***

Also present were Sergeant Sharp and the trollkin sniper Horgrum. Stryker smiled at seeing the two; they were deadly efficient, but they amused him to no end.

“Hell of a shot, Corporal Horgrum,” Stryker said. “Looks like about four hundred yards, give or take.”

“473, sir,” the trollkin responded, adjusting the sight on his weapon. “Big target. Hard to miss.”



The trollkin sniper Private Horgrum and his human spotter/handler Sergeant Sharp were minor characters I included in the first book for a bit of flavor and fun, but people really seemed to dig them, so I expanded their role a bit in Aftershock. They definitely have more screen time, and they are involved in some pretty pivotal moments in the book. So, if you’re one of the folks who liked them in the first book, there’s even more to love in the second book.

So, what come next, now that the first draft is done? Well, I’ll keep doing these weekly updates, keeping you apprised on the revisions and offering more mini-excerpts. Down the line, we’ll get to more substantial excerpts, more character details, and cool stuff like the cover art and some goodies that are secret for the moment. So, stay tuned!

If you have a question or comment about the book or my writing process, ask away in the comments section below. And if you’ve missed the progress reports for the previous weeks, you can find them right here:

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Check out the first book in this series, Acts of War: Flashpoint, if you haven’t already. You can get the e-book at 25% off from the Skull Island eXpeditions website by entering the code ACTSOFWAR1 at checkout.

Writing Acts of War II – Week 8 Update

Eight weeks of steady writing has nearly brought me to the finish line on the first draft of Acts of War: Aftershock. One more week ought to do it.

Here’s how I did for week eight.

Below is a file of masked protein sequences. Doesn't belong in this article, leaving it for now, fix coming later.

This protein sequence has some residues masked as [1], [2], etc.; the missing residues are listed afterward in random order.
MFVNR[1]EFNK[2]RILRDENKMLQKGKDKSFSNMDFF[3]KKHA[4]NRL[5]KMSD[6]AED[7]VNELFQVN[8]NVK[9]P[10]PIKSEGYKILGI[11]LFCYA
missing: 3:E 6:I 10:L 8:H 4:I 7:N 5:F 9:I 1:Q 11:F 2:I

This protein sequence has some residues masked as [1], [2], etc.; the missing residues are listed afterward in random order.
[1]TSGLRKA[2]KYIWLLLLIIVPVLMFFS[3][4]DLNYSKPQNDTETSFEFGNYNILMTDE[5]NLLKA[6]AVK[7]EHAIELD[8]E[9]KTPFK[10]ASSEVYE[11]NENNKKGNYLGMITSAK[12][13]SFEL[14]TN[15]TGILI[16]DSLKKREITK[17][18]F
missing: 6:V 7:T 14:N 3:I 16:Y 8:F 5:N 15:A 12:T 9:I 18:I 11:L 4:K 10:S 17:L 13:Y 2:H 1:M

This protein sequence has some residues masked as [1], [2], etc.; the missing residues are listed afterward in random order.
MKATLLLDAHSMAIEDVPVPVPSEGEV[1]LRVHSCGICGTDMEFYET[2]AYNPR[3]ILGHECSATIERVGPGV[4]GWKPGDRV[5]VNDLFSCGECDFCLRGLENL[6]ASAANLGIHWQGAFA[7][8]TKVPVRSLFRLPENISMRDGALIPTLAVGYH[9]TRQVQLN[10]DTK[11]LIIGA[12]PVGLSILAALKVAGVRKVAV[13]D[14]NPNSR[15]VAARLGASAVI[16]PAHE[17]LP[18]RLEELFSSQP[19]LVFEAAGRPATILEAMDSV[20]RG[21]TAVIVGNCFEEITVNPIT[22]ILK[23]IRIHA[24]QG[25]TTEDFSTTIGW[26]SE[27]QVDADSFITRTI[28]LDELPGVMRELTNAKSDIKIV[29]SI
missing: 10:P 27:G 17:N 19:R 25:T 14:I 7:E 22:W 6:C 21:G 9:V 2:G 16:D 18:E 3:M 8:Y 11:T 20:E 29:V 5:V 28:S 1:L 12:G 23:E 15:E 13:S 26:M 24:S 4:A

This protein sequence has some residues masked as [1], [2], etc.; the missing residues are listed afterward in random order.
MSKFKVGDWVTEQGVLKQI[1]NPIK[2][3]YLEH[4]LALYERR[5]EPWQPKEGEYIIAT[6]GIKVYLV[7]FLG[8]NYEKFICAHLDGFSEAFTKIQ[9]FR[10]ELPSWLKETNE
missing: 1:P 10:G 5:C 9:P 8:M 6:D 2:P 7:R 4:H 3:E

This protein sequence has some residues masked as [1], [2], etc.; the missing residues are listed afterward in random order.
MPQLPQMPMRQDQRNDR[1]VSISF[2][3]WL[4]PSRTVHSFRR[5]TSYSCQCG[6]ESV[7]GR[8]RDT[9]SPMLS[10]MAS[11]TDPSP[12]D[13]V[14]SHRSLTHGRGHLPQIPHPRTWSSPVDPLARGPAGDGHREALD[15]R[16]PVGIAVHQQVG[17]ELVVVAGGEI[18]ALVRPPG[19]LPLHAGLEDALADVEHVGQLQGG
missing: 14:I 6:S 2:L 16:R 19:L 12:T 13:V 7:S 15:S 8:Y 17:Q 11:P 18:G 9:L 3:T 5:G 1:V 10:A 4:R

Progress: I managed 11,282 words and ended on chapter 33. My total word count was just shy of 90,000 words, and I feel pretty confident saying the first draft will be about 95,000 words total. I’m very pleased with the pace I’ve maintained, and I’ll beat my deadline by a couple of weeks minimum. That’ll give Privateer Press more time to review the manuscript, which will in turn give me more time for revisions.

The Best Part: Plot twist! You always want the resolution of your story to be somewhat unexpected. That’s not to say it should come out of the blue, but a nice surprise reveal is fun for both reader and author. Last week, I was kind of struggling with my big reveal. I knew generally what it was going to be, but I couldn’t quite nail down the details. Then I had a conversation with Privateer Press CCO Matthew D. Wilson and lead designer Jason Soles, and it all fell into place. So, thanks guys. 🙂

The Hard Part: That’s just mean. Characters in my stories tend to suffer a bit, and I often catch myself thinking, “Oh, you poor, poor bastards,” when I’m writing a scene.  I’m not trying to be sadistic, but, you know, bad stuff happens. A lot of it comes down to stakes, in that a story needs to have them. The heroes often have to sacrifice life and limb in order to achieve their goals, beat the bad guys, save their friends, and so on. I try not to pull any punches with what my characters go through, and it’s not always physical pain that’s the worst of it. Psychological wounds can be just as awful, if not worse. Stryker’s horror and disgust over the use of devil’s gasp, a type of Iron Kingdoms WMD, in the first book is a good example of a character dealing with a terrible situation that tests his moral resolve rather than his physical limits.

Of course, sometimes characters do lose their lives, and, unfortunately, for the good of the story, I had to say goodbye to a character I really liked last week.

Mini Excerpt: This week’s mini-excerpt sees Asheth Magnus and Ashlynn d’Elyse knocking down doors, trying to find a very important character. Ashlynn uses Crash, her pet Mule (a type of warjack), to do the gatecrashing. Today’s concept art from Geoff Shupe depicts said gatecrasher.

mule